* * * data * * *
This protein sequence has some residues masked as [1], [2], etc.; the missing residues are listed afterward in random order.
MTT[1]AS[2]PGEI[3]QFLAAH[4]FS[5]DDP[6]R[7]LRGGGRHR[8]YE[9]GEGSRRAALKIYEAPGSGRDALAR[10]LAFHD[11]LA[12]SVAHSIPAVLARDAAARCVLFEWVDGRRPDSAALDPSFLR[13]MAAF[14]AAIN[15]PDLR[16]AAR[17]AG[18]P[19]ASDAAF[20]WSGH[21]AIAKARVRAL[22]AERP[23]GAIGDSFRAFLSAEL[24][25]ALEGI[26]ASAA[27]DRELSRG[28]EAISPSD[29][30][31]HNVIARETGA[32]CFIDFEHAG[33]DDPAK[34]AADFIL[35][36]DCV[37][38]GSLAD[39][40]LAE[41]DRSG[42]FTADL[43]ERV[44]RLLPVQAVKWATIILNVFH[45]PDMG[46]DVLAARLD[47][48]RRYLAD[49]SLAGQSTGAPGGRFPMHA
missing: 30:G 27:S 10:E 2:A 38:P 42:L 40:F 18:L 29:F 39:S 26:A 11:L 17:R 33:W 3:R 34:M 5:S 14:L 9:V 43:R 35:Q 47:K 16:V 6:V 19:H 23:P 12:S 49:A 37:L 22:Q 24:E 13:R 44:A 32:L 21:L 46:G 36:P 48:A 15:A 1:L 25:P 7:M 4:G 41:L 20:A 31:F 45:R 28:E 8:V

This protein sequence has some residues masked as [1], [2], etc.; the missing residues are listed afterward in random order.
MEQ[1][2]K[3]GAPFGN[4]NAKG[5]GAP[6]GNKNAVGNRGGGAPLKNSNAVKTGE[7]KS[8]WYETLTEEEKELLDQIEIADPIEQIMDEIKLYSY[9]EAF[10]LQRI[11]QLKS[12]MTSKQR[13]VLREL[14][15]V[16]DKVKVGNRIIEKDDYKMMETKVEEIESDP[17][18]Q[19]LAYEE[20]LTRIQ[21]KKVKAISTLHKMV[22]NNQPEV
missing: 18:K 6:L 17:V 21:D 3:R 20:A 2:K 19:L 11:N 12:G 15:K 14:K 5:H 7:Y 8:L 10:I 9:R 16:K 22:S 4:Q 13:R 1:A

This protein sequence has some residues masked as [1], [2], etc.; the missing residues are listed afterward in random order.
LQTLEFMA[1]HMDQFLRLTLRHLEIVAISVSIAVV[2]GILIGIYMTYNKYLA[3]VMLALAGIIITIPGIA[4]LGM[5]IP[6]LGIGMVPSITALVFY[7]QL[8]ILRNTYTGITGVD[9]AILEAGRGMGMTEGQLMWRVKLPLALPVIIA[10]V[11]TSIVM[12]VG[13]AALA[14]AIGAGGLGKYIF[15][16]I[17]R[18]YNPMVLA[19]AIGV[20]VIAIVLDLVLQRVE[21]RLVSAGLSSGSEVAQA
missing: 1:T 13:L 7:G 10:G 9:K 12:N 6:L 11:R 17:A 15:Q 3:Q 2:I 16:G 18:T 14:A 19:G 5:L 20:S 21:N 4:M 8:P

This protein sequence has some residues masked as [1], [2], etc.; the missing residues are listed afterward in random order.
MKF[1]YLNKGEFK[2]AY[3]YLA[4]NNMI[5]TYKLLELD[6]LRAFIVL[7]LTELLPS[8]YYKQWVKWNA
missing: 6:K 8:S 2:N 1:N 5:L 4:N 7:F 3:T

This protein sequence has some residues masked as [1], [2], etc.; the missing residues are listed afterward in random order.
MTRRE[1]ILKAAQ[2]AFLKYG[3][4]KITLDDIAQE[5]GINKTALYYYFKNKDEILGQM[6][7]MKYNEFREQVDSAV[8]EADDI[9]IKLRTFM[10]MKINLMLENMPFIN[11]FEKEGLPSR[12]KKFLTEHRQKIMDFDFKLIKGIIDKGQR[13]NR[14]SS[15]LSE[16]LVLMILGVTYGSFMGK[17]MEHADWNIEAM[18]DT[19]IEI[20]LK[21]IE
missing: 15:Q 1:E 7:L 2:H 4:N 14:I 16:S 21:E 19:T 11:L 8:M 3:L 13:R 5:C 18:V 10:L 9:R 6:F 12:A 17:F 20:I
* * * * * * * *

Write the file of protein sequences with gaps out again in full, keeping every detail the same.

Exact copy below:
This protein sequence has some residues masked as [1], [2], etc.; the missing residues are listed afterward in random order.
MTT[1]AS[2]PGEI[3]QFLAAH[4]FS[5]DDP[6]R[7]LRGGGRHR[8]YE[9]GEGSRRAALKIYEAPGSGRDALAR[10]LAFHD[11]LA[12]SVAHSIPAVLARDAAARCVLFEWVDGRRPDSAALDPSFLR[13]MAAF[14]AAIN[15]PDLR[16]AAR[17]AG[18]P[19]ASDAAF[20]WSGH[21]AIAKARVRAL[22]AERP[23]GAIGDSFRAFLSAEL[24][25]ALEGI[26]ASAA[27]DRELSRG[28]EAISPSD[29][30][31]HNVIARETGA[32]CFIDFEHAG[33]DDPAK[34]AADFIL[35][36]DCV[37][38]GSLAD[39][40]LAE[41]DRSG[42]FTADL[43]ERV[44]RLLPVQAVKWATIILNVFH[45]PDMG[46]DVLAARLD[47][48]RRYLAD[49]SLAGQSTGAPGGRFPMHA
missing: 30:G 27:S 10:E 2:A 38:P 42:L 40:F 18:L 29:F 39:S 26:A 11:L 17:R 33:W 3:R 34:M 5:S 14:L 9:V 43:R 35:Q 47:K 16:V 6:V 19:H 23:P 12:S 49:A 37:L 22:Q 24:E 13:R 44:A 32:L 21:L 46:G 36:P 48:A 15:A 1:L 25:P 7:M 4:G 41:L 20:A 31:F 45:R 28:E 8:V

This protein sequence has some residues masked as [1], [2], etc.; the missing residues are listed afterward in random order.
MEQ[1][2]K[3]GAPFGN[4]NAKG[5]GAP[6]GNKNAVGNRGGGAPLKNSNAVKTGE[7]KS[8]WYETLTEEEKELLDQIEIADPIEQIMDEIKLYSY[9]EAF[10]LQRI[11]QLKS[12]MTSKQR[13]VLREL[14][15]V[16]DKVKVGNRIIEKDDYKMMETKVEEIESDP[17][18]Q[19]LAYEE[20]LTRIQ[21]KKVKAISTLHKMV[22]NNQPEV
missing: 18:K 6:L 17:V 21:D 3:R 20:A 2:K 19:L 11:N 12:G 15:K 14:K 5:H 7:Y 8:L 10:I 9:R 16:K 22:S 4:Q 13:R 1:A

This protein sequence has some residues masked as [1], [2], etc.; the missing residues are listed afterward in random order.
LQTLEFMA[1]HMDQFLRLTLRHLEIVAISVSIAVV[2]GILIGIYMTYNKYLA[3]VMLALAGIIITIPGIA[4]LGM[5]IP[6]LGIGMVPSITALVFY[7]QL[8]ILRNTYTGITGVD[9]AILEAGRGMGMTEGQLMWRVKLPLALPVIIA[10]V[11]TSIVM[12]VG[13]AALA[14]AIGAGGLGKYIF[15][16]I[17]R[18]YNPMVLA[19]AIGV[20]VIAIVLDLVLQRVE[21]RLVSAGLSSGSEVAQA
missing: 1:T 13:L 7:G 10:G 9:K 12:N 6:L 11:R 17:A 15:Q 3:Q 2:I 16:G 18:T 14:A 19:G 5:L 20:S 21:N 4:M 8:P

This protein sequence has some residues masked as [1], [2], etc.; the missing residues are listed afterward in random order.
MKF[1]YLNKGEFK[2]AY[3]YLA[4]NNMI[5]TYKLLELD[6]LRAFIVL[7]LTELLPS[8]YYKQWVKWNA
missing: 6:K 8:S 2:N 1:N 5:L 4:N 7:F 3:T

This protein sequence has some residues masked as [1], [2], etc.; the missing residues are listed afterward in random order.
MTRRE[1]ILKAAQ[2]AFLKYG[3][4]KITLDDIAQE[5]GINKTALYYYFKNKDEILGQM[6][7]MKYNEFREQVDSAV[8]EADDI[9]IKLRTFM[10]MKINLMLENMPFIN[11]FEKEGLPSR[12]KKFLTEHRQKIMDFDFKLIKGIIDKGQR[13]NR[14]SS[15]LSE[16]LVLMILGVTYGSFMGK[17]MEHADWNIEAM[18]DT[19]IEI[20]LK[21]IE
missing: 15:Q 1:E 7:L 2:H 4:N 14:I 16:S 21:E 19:T 11:L 8:M 3:L 13:R 5:C 18:V 10:L 9:R 6:F 12:A 17:F 20:I